In England, every local authority has the power to introduce its own ‘selective licensing’ schemes, which can apply to any rented property and require it to be licensed, regardless of the size or type of let.
This enables councils to keep track of which properties are rented out and make sure that certain areas don’t become too saturated with a particular type of accommodation, to the detriment of the neighbourhood.
It also makes it easier for them to identify and prosecute landlords who fail to maintain decent standards.
To apply for a licence, the council will require various pieces of information and documentation, such as:
- The number of rooms and storeys
- An accurate floor plan of the property (ideally professionally prepared)
- Details of occupants and a copy of the tenancy agreement
- A declaration that the property manager is a ‘fit and proper person’
- Confirmation that the furniture and furnishings comply with fire safety regulations
- Copies of gas and electrical safety certificates.
Keep a copy of your application (so it can be re-sent if the Council lose it!) and proof of posting so you can prove it has been submitted, if necessary.
The cost of a five-year licence can vary significantly, depending on the council, and could be anything from around £500 to £1,500 or even more in some areas. Generally, there is an up-front payment that has to be made at the time of application, then the balance is payable on approval.
Each scheme runs for five years, after which a council can either renew or scrap it. However, they may also revoke a scheme and terminate it early, and they can have more than one scheme running at a time.
For example, the London borough of Harrow currently has three separate schemes in place, which apply to four different wards:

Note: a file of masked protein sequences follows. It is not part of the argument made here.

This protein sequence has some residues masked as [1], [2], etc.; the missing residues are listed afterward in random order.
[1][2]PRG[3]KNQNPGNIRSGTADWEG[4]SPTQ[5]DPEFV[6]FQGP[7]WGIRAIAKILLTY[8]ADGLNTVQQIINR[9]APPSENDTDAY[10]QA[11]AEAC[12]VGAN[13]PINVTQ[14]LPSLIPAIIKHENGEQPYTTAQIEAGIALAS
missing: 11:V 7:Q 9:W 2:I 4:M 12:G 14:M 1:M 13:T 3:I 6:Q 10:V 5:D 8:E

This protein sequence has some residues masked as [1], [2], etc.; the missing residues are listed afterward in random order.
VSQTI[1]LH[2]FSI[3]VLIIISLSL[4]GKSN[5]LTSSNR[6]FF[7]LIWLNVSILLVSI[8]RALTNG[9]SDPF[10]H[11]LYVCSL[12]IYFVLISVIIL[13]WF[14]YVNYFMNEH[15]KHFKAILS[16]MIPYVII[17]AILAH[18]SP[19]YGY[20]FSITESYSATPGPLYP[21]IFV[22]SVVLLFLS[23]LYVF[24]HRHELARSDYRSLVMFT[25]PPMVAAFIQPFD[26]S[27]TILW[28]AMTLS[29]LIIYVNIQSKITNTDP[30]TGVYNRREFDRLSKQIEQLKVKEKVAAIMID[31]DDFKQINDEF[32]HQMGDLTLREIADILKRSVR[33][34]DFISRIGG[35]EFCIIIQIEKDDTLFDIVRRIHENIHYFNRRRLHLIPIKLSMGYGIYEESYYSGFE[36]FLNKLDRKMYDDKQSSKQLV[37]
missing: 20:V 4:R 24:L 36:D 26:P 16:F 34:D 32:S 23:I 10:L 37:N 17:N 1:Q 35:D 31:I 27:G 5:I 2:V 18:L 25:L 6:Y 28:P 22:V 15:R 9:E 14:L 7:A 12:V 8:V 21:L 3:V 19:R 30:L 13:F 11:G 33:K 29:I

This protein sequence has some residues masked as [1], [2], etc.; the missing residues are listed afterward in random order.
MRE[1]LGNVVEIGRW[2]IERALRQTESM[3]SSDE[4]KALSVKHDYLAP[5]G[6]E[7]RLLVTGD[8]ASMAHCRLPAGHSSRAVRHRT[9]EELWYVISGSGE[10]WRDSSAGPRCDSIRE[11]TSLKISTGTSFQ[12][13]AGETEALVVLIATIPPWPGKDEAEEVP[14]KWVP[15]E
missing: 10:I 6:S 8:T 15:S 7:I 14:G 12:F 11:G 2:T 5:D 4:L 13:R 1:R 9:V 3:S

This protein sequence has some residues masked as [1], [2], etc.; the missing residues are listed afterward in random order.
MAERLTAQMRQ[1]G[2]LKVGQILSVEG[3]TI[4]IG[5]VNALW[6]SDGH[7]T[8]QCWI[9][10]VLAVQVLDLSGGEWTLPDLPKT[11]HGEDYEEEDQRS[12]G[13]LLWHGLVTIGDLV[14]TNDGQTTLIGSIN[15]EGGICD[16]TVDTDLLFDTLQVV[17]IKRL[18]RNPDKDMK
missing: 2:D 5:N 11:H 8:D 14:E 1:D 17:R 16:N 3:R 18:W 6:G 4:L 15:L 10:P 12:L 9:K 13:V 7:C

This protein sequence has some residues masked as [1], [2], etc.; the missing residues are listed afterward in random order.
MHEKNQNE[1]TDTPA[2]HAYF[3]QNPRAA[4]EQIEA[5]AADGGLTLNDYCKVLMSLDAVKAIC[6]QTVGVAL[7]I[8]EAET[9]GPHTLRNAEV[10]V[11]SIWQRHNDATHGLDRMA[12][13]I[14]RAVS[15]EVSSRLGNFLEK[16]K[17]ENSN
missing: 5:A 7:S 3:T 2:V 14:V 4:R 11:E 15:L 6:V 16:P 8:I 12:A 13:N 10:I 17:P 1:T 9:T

- Effective from 14th March 2018, for the wards of Roxbourne and Roxeth
- Effective from 28th April 2021, for Edgware
- Effective from 2nd September 2021, for Wealdstone
And a scheme doesn’t have to apply to a whole ward – it can be limited to specific streets. For instance, Hammersmith and Fulham will begin a new licensing scheme on 5th June this year that applies to just 24 streets, while Sheffield City Council currently has a scheme that has been implemented “along parts of London Road, Abbeydale Road and Chesterfield Road.”
How do I know if a scheme is operating in my area?
For landlords operating in the capital, there is a dedicated London Property Licensing website, but unfortunately there is no central register for the whole country. And the reality is that some councils are not very good at promoting their schemes, which can come into force at relatively short notice, so it can be very tricky for individual landlords to stay on top of selective licensing in their area and to know whether it applies to them.
Your local council housing department will be able to advise you about any schemes currently running and if you belong to a local landlord association or your council runs a landlord accreditation scheme, you should be notified of any changes relating to selective licensing.
And, of course, if your property is let and managed by us, we will be able to advise you as early as possible about any schemes that might affect you. We can also guide you through the licence application process and help ensure your property is compliant with all the conditions.
It’s important to be aware that if there is a selective licensing scheme that covers your property and you either don’t secure a licence or you breach any of the conditions, you can be penalised by your local council. Without taking you to court, they could impose a civil penalty of up to £30,000, force you to pay up to 12 months’ rent back to your tenant and issue a banning order, preventing you from letting property. If the breach is considered serious enough, you may be prosecuted and could face an unlimited fine and even jail time – so you really must make sure you have a way of keeping up to date with the local licensing regulations.